ROCHESTER, N.Y. — Work happening in a Rochester dentist office and lab is looking to pave a way to prevent early childhood caries, also known as teeth decay, in children.

It all starts in the dentist office with Dr. Jin Xiao and expecting mothers.

“Mom has great impact on children’s oral health from different levels,” said Dr. Xiao, director of prenatal oral health and associate professor at UR Medicine Eastman Dental. “One level is a biology factor, and some other factors are environmental factors. For example, utilization of care, how to take care of baby’s teeth.”

Dr. Xiao says mothers can pass on oral bacteria to their baby and not know it.

“If we don’t treat mothers, those will be passed down to the baby through very close interactions,” Dr. Xiao said. “For example: feeding babies, sharing utensils, and a lot of those interactions — it’s almost like you can’t avoid it.”

That’s why Dr. Xiao is pushing for mothers to get checked out before giving birth. One is to combat bad oral bacteria in the mother, and preventing birth issues for the mother.

“Studies have found that if mom has gum disease during the pregnancy, they actually are at higher risk to have low birth rate or preterm baby delivered, and the risk is about 1.6 times higher risk,” said Dr. Xiao. “So that’s another thing. If we help the mom, we also help the baby. The delivery phase will be much better and smooth to have a healthier delivery.”

Dr. Xiao’s work in Rochester goes beyond the dentist office: there’s also a research and lab component.

She examines bacteria collected from patients’ teeth to see if there is bacteria or yeast in a mother or child’s mouth that could lead to tooth decay.

“What we’re trying to do is to seize a critical window during the pregnancy, mom’s pregnancy, and baby’s early life, and trying to go from the perspective of fungal, the anti-fungal approach, to see if we can prevent tooth decay,” Dr. Xiao said.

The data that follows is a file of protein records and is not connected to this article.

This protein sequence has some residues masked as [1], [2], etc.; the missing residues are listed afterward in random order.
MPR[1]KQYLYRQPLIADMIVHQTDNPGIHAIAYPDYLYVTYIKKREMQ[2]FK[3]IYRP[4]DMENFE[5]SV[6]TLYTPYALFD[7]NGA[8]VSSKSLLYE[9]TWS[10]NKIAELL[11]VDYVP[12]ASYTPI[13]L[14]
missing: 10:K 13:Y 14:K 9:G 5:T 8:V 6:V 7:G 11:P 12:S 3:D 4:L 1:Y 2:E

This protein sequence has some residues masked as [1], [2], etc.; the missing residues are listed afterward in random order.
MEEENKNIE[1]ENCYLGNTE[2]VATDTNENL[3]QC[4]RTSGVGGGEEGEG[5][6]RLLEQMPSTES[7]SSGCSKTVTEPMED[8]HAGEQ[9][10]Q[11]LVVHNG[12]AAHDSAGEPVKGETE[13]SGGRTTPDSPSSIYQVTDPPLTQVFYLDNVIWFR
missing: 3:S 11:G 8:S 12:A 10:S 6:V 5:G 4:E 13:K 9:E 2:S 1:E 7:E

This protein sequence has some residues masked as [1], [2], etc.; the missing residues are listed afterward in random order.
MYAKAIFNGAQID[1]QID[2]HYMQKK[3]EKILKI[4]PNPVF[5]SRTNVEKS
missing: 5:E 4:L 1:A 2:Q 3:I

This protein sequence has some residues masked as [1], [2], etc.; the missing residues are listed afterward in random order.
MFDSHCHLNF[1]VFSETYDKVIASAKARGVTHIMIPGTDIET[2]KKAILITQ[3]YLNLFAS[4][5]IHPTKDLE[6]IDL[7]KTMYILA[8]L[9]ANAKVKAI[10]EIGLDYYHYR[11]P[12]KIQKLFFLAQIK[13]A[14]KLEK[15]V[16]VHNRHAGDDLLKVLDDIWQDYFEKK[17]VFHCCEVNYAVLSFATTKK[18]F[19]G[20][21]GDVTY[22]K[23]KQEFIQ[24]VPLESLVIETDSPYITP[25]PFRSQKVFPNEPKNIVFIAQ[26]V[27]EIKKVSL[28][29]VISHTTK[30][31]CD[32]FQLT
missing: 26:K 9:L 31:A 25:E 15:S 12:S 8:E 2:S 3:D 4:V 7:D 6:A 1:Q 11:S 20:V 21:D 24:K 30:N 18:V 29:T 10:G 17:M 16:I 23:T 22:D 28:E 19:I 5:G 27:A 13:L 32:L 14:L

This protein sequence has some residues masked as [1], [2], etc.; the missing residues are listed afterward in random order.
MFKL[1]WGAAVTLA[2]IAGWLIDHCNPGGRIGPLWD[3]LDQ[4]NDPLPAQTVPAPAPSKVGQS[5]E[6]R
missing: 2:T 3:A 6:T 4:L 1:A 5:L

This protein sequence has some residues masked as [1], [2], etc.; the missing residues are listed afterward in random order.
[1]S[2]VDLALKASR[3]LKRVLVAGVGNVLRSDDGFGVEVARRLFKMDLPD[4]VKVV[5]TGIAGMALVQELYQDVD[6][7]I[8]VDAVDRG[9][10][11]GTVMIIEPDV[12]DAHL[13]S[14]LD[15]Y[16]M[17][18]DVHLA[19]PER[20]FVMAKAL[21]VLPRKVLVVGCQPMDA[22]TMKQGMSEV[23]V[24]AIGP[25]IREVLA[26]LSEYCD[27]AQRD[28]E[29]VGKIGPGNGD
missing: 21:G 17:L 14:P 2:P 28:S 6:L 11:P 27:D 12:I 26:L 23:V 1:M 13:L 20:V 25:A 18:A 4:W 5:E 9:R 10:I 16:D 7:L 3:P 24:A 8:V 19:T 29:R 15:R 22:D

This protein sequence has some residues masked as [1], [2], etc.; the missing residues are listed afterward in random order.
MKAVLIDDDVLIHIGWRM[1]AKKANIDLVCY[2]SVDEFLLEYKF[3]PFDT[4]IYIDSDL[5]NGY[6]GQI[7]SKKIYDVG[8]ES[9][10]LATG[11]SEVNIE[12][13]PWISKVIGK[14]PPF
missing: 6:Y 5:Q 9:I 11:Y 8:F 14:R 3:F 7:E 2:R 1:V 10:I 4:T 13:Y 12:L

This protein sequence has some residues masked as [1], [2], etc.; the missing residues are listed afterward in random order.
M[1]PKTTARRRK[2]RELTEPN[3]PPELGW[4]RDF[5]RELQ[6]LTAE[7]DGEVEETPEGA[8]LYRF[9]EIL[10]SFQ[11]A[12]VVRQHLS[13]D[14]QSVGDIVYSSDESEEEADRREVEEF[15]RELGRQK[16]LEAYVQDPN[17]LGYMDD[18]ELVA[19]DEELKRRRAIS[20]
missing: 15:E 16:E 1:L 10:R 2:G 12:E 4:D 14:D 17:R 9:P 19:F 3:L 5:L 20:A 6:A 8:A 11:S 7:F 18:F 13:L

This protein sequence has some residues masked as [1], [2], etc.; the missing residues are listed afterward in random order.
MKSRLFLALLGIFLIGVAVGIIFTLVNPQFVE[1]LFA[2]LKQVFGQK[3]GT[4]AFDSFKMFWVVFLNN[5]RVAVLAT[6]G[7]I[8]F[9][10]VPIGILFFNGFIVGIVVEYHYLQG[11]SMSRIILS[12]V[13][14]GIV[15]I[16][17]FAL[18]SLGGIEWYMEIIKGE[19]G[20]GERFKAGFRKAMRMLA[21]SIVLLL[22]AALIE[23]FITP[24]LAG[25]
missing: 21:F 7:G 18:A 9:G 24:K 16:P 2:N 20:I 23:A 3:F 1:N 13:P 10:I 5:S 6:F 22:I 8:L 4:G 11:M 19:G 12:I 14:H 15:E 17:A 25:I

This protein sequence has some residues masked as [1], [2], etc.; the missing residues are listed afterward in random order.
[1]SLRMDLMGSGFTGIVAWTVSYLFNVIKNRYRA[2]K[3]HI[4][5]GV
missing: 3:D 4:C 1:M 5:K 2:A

The dentist says the long-term goal is to have healthy smiles for the mother and baby, and achieving oral health equity for underserved populations. As part of that goal, Eastman Dental is working on a cell phone app to help parents identify tooth decay.

“So this app will help to actually expand the access of the dental care to patients, to the parents, especially for underserved groups who do not have routine access to dental care,” said Dr. Xiao.

The dentist believes the approach Eastman Dental is taking will help lead to two generations of food oral health in the baby and the mother.       

The third part of Dr. Xiao’s work in Rochester is educating patients and the next generation of medical and dentist providers. The doctor wants providers to feel comfortable providing to mothers during pregnancy, and babies, once born.

Dr. Xiao’s advice to parents is to make sure babies attend the dentist by the time they are 1 years old, or by the time they have their first tooth.